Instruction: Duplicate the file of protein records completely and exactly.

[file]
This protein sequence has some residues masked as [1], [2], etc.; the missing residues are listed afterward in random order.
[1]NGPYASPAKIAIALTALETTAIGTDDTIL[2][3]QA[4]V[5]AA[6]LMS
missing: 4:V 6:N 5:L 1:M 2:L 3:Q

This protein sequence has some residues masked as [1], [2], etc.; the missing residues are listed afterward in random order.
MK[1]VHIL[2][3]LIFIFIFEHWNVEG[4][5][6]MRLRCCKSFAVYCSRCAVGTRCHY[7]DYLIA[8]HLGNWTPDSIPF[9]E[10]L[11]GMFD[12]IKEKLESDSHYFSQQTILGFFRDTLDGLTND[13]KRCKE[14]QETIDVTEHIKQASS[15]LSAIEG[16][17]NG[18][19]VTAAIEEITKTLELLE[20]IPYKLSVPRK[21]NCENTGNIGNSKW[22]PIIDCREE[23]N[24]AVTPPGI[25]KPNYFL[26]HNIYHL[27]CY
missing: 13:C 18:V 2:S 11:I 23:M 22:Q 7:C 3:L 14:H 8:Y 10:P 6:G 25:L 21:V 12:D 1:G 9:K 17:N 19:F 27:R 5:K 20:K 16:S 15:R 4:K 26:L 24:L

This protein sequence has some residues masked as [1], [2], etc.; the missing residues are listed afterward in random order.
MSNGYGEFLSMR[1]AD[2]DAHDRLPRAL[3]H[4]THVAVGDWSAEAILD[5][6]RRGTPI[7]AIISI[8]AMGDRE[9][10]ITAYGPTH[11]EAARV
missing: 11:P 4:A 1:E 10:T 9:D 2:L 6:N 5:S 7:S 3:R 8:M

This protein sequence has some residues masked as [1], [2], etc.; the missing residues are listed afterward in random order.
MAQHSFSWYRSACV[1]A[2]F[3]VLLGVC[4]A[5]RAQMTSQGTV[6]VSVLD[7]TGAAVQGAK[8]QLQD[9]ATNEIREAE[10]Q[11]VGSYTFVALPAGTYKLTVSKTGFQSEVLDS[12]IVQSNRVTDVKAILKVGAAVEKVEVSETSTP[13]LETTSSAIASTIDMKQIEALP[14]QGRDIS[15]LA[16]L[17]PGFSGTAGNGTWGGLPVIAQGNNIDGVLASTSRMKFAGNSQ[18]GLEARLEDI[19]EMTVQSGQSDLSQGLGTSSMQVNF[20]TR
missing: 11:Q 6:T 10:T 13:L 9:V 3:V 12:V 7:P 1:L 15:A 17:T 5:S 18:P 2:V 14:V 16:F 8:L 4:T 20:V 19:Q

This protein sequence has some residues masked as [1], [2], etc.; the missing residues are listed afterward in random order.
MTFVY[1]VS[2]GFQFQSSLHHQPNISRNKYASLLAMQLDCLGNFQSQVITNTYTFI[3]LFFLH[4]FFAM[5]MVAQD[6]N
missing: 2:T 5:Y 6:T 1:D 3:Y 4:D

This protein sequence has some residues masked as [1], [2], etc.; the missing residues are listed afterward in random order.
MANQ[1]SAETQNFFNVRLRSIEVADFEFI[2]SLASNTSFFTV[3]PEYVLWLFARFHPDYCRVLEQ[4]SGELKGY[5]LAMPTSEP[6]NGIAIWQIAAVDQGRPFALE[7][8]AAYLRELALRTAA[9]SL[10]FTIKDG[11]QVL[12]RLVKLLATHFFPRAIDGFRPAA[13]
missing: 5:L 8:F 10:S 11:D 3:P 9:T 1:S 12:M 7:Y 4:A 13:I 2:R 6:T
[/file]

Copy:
This protein sequence has some residues masked as [1], [2], etc.; the missing residues are listed afterward in random order.
[1]NGPYASPAKIAIALTALETTAIGTDDTIL[2][3]QA[4]V[5]AA[6]LMS
missing: 4:V 6:N 5:L 1:M 2:L 3:Q

This protein sequence has some residues masked as [1], [2], etc.; the missing residues are listed afterward in random order.
MK[1]VHIL[2][3]LIFIFIFEHWNVEG[4][5][6]MRLRCCKSFAVYCSRCAVGTRCHY[7]DYLIA[8]HLGNWTPDSIPF[9]E[10]L[11]GMFD[12]IKEKLESDSHYFSQQTILGFFRDTLDGLTND[13]KRCKE[14]QETIDVTEHIKQASS[15]LSAIEG[16][17]NG[18][19]VTAAIEEITKTLELLE[20]IPYKLSVPRK[21]NCENTGNIGNSKW[22]PIIDCREE[23]N[24]AVTPPGI[25]KPNYFL[26]HNIYHL[27]CY
missing: 13:C 18:V 2:S 11:I 23:M 22:Q 7:C 3:L 14:H 8:Y 10:P 6:G 25:L 21:V 12:D 1:G 9:K 17:N 19:F 27:R 5:K 20:K 16:S 15:R 4:K 26:L 24:L

This protein sequence has some residues masked as [1], [2], etc.; the missing residues are listed afterward in random order.
MSNGYGEFLSMR[1]AD[2]DAHDRLPRAL[3]H[4]THVAVGDWSAEAILD[5][6]RRGTPI[7]AIISI[8]AMGDRE[9][10]ITAYGPTH[11]EAARV
missing: 11:P 4:A 1:E 10:T 9:D 2:L 6:N 5:S 7:S 3:R 8:M

This protein sequence has some residues masked as [1], [2], etc.; the missing residues are listed afterward in random order.
MAQHSFSWYRSACV[1]A[2]F[3]VLLGVC[4]A[5]RAQMTSQGTV[6]VSVLD[7]TGAAVQGAK[8]QLQD[9]ATNEIREAE[10]Q[11]VGSYTFVALPAGTYKLTVSKTGFQSEVLDS[12]IVQSNRVTDVKAILKVGAAVEKVEVSETSTP[13]LETTSSAIASTIDMKQIEALP[14]QGRDIS[15]LA[16]L[17]PGFSGTAGNGTWGGLPVIAQGNNIDGVLASTSRMKFAGNSQ[18]GLEARLEDI[19]EMTVQSGQSDLSQGLGTSSMQVNF[20]TR
missing: 11:Q 6:T 10:T 13:L 9:V 3:V 12:V 7:P 1:L 15:A 17:T 5:S 18:P 2:V 14:V 16:F 8:L 4:T 20:V 19:Q

This protein sequence has some residues masked as [1], [2], etc.; the missing residues are listed afterward in random order.
MTFVY[1]VS[2]GFQFQSSLHHQPNISRNKYASLLAMQLDCLGNFQSQVITNTYTFI[3]LFFLH[4]FFAM[5]MVAQD[6]N
missing: 2:T 5:Y 6:T 1:D 3:Y 4:D

This protein sequence has some residues masked as [1], [2], etc.; the missing residues are listed afterward in random order.
MANQ[1]SAETQNFFNVRLRSIEVADFEFI[2]SLASNTSFFTV[3]PEYVLWLFARFHPDYCRVLEQ[4]SGELKGY[5]LAMPTSEP[6]NGIAIWQIAAVDQGRPFALE[7][8]AAYLRELALRTAA[9]SL[10]FTIKDG[11]QVL[12]RLVKLLATHFFPRAIDGFRPAA[13]
missing: 5:L 8:F 10:S 11:D 3:P 9:T 1:S 12:M 7:Y 4:A 13:I 2:R 6:T